Toronto is a city on the rise, growing in population every year, as new people from surrounding areas, and further abroad, flood in to call the Six their home. But with a finite amount of space, what this means is that the city’s population is also becoming denser. For developers, this means buying out and tearing down single-family dwellings and small business centres, and building massive, sky-reaching condos. Because they can’t build outwards, they build upwards.
But this isn’t so feasible for the average homeowner. A homeowner looking to expand their living space has one of two options: either tear down the house, and rebuild a taller one; or try and find some space underneath the house. For many homeowners in the GTA, the latter option is the more appealing – and more economical – choice.
As opposed to new construction, many homeowners in Toronto prefer major house renovations that include basement lowering, or underpinning. It’s less expensive than other expanding projects, it’s less disruptive and it improves the home. Most existing dwellings have about a 7.5’ high basement, but if you were to add ducts, installed under the joists, you could add a fairly sizeable amount of space, which can be used as storage. This frees up other room in your home.
It’s an imaginative approach to home expansion, and one that we’ve seen embraced by many Torontonians. It might also improve the integrity of your home; for those houses with mouldy or dank basements, a refortification of the basement isn’t just about living space, but about creating a healthier, longer-lasting foundation.
Lowering your basement has its obvious advantages, and can add value to the house, but there are many possible plumbing issues – or, at the very least, considerations – that naturally arise when you undertake a large renovation project like basement lowering. In this post, we’ll discuss a few of the particular plumbing problems you might come up against, and precautions you might want to take.
If some of the following material seems confusing, don’t worry: plumbing is an intricate and technical discipline, and it can be difficult to grasp sometimes without real-life visual aids. If you are curious to learn more, click here for a helpful article about basement drainage, or give us a call. With that in mind, let’s do our best to explain how basement lowering affects your plumbing.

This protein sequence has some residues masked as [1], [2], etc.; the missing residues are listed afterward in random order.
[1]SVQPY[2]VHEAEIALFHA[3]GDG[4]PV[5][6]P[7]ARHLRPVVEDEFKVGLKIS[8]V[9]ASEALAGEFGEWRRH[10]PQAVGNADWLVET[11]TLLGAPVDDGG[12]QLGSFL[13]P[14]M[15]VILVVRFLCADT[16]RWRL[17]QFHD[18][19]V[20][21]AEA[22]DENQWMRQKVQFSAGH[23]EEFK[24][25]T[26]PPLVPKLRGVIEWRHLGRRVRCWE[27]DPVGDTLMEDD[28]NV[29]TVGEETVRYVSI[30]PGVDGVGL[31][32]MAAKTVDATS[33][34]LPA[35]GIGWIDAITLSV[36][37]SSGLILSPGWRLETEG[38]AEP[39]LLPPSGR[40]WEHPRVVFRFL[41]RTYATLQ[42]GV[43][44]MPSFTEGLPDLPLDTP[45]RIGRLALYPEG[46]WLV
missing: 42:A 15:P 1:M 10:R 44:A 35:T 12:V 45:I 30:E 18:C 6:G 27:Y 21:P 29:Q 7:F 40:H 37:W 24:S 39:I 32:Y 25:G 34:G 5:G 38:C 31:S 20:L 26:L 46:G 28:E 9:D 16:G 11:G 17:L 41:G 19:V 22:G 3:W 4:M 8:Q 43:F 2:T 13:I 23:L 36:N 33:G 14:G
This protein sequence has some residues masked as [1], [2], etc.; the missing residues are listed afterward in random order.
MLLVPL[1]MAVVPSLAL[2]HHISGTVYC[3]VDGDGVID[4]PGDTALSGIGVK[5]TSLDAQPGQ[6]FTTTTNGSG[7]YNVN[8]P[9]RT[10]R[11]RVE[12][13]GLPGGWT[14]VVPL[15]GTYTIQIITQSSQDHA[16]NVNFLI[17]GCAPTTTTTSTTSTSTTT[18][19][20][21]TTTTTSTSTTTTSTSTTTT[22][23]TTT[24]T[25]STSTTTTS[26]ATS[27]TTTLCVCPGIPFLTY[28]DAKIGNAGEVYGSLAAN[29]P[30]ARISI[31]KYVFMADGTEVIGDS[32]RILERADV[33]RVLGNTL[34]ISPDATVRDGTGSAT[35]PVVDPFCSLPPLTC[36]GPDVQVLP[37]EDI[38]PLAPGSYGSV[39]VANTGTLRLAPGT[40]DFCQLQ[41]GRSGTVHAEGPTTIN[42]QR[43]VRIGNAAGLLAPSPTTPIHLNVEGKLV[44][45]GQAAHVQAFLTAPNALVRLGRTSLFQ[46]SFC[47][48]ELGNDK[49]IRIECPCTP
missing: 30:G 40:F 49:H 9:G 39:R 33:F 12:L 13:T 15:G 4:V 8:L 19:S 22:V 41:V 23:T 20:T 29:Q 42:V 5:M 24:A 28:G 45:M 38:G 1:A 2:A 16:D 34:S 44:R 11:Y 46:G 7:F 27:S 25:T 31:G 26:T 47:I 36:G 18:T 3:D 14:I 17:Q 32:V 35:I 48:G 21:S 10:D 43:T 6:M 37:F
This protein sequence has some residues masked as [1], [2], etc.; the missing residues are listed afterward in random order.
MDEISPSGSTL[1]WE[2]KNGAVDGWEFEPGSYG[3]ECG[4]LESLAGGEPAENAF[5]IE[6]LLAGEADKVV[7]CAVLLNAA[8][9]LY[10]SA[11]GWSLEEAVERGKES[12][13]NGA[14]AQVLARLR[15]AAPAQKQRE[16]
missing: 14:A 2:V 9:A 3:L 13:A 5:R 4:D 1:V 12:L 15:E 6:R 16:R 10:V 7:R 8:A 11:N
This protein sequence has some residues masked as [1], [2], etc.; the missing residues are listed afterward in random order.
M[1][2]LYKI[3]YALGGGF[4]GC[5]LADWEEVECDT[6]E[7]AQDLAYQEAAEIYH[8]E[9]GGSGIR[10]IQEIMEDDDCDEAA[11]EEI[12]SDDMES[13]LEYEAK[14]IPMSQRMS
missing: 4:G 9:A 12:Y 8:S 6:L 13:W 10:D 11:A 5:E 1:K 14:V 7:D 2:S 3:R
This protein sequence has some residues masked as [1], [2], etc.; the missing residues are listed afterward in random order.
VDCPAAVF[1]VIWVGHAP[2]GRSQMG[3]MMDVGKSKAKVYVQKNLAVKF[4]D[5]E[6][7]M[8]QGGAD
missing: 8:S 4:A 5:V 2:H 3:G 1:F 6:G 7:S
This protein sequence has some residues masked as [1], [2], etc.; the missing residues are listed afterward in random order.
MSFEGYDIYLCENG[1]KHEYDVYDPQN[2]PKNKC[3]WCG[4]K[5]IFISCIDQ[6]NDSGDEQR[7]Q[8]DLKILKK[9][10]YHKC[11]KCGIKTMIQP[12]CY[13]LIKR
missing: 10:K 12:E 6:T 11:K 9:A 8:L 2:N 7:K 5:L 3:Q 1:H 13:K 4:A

Before starting any major project involving the basement, Mister Plumber recommends camera inspection of the underground main drain and sewer pipe. Drain inspection is important when lowering your basement since it lets us know exactly what we’re dealing with – it lets us know what state the existing pipes are in. As with anything else pertaining to your basement – electricity, foundation, etc. – contractors want to inspect before they start work. As we’ll see, there’s a chance during underpinning that your drains and pipes will get moved around.
Sewage Pump Installation
Depending on the depth of the pipe, your drain and plumbing might require one of a few different approaches. For example, if you plan on having a new concrete level below the existing pipe, a sewage pump must be installed, in order to serve the plumbing fixtures in the basement. All drain stacks from the main and second floor have to be re-routed under the ceiling or along the foundation wall to the front, with a proper slope, and connected to the main building drain the way all sewage flows by gravity.
In the pictures above and below, you can see drainpipes that serve their above basement fixtures, as well as their connection to the main pipe with a sewer clean-out.
When You Don’t Need a Sewage Pump
Not all underpinnings require a sewage pump. If the sewer line is already deep enough, no sewage pit and pump are required. In such a case, wastewater flows by gravity and it doesn’t depend on an electronic device (pump) and electricity. Although it doesn’t work out this way in every home, it’s nice when it happens, since there’s no noisy pump to activate.
An inexperienced plumber might not know when not to install a sewage pipe, which is why you need an experienced expert on hand during underpinning. You can call us for a quote anytime, and we’ll be more than happy to chat with you about your plans, project and ultimate aims.
Backwater Valve Installation
Just because you don’t need a sewage pump, doesn’t mean you don’t need any form of protection. In order to protect the plumbing fixtures in your basement, it is very important to install a backwater valve. Backwater valves prevent outbound water from re-entering your home, therefore saving your basement from a lot of nasty, noxious sewage. Luckily, in Toronto, there are subsidy programs in place for backwater valve installation.
In cases where a sewage pump is installed, however, there is no need to install a backwater valve, as the discharge pipe leading from the pump is protected by a check valve.
Waterproofing your newly underpinned basement is a crucial step in ensuring that your investment is properly handled. The last thing you want is to spend a good chunk of change lowering your basement, only to have a summer flash flood ruin your hard work. Elsewhere on our blog we’ve discussed why basement floor drain is so important but exterior and interior waterproofing are equally important to preserving the integrity of your basement.
There are many other plumbing codes that are important during large home alterations like underpinning, but they’re too numerous and complex to cover in a single blog post! Hopefully these few considerations have given you a good idea of what underpinning entails when it comes to plumbing.
To get the job done right, call Mister Plumber to get the best solution for your renovation project. We have been a part of countless renovation projects, and there is nothing we love more than seeing a homeowner’s vision come to life, especially when their plumbing is installed sturdily, correctly and protectively.